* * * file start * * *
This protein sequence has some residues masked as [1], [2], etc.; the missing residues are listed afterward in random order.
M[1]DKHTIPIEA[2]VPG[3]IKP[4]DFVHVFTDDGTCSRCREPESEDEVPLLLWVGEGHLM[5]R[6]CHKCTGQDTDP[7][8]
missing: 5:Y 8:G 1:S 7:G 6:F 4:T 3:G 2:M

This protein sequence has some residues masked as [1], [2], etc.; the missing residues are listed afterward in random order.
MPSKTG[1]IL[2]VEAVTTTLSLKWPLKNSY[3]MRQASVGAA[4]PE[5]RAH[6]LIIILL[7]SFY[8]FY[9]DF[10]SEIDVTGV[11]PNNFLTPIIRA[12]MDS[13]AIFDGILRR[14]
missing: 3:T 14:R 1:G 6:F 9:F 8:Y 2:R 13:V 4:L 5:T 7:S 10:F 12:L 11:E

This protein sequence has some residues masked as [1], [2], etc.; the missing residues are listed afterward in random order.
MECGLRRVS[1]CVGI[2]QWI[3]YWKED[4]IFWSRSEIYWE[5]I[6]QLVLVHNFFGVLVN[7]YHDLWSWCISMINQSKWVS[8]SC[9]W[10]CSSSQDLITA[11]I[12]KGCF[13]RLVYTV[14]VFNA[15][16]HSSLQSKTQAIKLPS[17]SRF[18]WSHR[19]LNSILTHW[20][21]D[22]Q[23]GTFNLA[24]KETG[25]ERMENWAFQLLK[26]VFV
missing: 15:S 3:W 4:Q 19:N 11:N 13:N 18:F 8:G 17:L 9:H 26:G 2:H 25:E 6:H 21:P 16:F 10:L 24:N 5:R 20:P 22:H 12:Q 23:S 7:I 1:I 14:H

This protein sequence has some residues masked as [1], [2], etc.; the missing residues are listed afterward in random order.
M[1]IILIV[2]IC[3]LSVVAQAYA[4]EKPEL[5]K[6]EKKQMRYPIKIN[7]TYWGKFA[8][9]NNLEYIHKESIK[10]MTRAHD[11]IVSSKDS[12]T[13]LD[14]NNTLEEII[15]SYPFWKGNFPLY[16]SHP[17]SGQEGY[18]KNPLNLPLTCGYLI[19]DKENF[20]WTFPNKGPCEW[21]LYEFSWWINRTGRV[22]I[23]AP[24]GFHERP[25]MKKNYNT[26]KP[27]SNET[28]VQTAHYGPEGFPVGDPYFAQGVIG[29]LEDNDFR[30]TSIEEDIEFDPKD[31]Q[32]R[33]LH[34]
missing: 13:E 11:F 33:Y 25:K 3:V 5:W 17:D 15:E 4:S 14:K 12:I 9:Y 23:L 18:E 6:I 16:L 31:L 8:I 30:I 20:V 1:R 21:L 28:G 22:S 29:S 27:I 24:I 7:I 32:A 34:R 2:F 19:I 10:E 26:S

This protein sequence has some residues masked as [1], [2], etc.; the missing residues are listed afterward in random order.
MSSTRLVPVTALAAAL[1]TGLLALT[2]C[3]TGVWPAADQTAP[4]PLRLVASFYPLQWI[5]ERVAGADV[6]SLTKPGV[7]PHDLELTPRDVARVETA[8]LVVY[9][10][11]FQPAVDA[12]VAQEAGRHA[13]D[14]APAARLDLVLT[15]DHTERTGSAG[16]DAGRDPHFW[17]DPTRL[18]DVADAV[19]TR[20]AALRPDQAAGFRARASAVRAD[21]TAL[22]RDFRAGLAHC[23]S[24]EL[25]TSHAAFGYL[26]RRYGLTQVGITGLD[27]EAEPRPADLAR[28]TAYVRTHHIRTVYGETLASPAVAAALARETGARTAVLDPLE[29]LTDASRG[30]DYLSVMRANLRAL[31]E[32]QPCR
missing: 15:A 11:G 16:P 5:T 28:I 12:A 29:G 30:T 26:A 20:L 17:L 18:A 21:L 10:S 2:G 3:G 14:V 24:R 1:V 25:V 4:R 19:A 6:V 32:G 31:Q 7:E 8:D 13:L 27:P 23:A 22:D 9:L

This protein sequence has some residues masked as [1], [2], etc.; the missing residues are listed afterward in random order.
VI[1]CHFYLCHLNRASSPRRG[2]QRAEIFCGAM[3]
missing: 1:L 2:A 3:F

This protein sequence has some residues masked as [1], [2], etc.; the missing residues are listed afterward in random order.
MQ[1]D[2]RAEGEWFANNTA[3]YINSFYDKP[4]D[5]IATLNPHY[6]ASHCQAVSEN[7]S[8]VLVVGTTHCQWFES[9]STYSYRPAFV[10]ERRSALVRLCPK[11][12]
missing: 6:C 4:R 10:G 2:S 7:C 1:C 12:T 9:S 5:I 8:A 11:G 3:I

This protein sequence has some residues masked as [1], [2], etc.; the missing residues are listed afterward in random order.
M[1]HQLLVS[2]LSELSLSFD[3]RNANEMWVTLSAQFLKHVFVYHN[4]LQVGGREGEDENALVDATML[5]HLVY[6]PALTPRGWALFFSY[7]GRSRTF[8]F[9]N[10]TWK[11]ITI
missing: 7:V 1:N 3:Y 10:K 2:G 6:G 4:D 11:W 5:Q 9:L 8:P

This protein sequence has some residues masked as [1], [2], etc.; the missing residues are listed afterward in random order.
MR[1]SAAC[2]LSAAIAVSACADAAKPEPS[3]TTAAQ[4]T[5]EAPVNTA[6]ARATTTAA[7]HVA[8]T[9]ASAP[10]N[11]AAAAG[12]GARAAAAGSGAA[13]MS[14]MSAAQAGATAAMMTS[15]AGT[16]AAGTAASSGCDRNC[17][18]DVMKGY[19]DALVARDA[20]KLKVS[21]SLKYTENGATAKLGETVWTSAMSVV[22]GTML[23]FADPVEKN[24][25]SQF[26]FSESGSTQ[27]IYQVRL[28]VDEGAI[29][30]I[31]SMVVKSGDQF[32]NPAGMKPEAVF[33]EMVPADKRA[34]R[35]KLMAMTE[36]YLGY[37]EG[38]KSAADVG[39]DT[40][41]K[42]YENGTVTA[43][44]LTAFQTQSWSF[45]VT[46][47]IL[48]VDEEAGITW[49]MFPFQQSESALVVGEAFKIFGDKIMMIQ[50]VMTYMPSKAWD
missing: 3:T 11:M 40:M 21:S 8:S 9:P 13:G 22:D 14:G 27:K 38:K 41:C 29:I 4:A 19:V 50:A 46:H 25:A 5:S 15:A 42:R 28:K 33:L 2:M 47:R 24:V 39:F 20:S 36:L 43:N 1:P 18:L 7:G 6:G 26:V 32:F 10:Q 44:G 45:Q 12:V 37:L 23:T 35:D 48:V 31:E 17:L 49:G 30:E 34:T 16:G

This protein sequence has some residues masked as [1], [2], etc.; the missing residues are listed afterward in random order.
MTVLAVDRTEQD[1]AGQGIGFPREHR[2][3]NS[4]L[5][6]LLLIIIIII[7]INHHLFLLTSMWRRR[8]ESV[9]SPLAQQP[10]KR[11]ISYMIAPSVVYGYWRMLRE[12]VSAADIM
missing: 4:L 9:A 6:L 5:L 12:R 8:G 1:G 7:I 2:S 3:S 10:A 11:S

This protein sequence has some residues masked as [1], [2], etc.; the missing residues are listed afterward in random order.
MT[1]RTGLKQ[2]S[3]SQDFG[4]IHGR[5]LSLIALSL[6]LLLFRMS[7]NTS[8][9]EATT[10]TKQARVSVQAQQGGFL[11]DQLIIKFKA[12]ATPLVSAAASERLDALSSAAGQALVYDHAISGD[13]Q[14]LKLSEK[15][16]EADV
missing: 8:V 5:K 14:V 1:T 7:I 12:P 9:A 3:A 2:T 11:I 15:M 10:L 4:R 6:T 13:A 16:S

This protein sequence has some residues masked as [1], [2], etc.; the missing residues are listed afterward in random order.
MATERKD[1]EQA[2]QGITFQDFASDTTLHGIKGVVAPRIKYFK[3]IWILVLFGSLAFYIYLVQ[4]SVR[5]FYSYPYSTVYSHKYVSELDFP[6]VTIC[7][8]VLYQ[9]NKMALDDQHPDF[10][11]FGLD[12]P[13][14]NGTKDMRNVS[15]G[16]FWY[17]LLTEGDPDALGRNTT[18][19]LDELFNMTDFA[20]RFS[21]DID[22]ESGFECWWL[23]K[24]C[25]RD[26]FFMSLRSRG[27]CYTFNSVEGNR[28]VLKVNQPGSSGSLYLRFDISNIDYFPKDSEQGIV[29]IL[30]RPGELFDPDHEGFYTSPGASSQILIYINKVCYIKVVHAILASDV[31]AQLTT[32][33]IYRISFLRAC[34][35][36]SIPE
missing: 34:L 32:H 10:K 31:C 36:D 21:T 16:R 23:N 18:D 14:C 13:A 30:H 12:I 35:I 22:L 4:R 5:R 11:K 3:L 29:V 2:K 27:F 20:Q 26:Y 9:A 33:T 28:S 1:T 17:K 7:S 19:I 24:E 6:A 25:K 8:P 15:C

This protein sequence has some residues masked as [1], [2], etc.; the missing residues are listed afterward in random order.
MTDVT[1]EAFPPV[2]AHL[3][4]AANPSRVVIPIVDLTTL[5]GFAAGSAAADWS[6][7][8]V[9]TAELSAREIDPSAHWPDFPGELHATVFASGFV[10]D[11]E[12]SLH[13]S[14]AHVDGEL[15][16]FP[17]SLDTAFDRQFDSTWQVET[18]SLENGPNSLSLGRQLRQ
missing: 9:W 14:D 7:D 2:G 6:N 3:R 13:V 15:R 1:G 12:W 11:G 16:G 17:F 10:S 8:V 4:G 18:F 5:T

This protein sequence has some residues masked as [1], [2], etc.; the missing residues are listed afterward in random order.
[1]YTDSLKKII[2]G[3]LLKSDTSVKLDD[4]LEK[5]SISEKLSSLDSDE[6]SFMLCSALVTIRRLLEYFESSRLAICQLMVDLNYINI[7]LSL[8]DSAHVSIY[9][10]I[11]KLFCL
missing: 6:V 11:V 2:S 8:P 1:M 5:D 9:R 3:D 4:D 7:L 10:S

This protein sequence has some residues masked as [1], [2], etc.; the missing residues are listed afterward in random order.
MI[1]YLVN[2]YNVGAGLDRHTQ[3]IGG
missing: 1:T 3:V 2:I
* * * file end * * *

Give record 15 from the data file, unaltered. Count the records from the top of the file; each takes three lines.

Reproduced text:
This protein sequence has some residues masked as [1], [2], etc.; the missing residues are listed afterward in random order.
MI[1]YLVN[2]YNVGAGLDRHTQ[3]IGG
missing: 1:T 3:V 2:I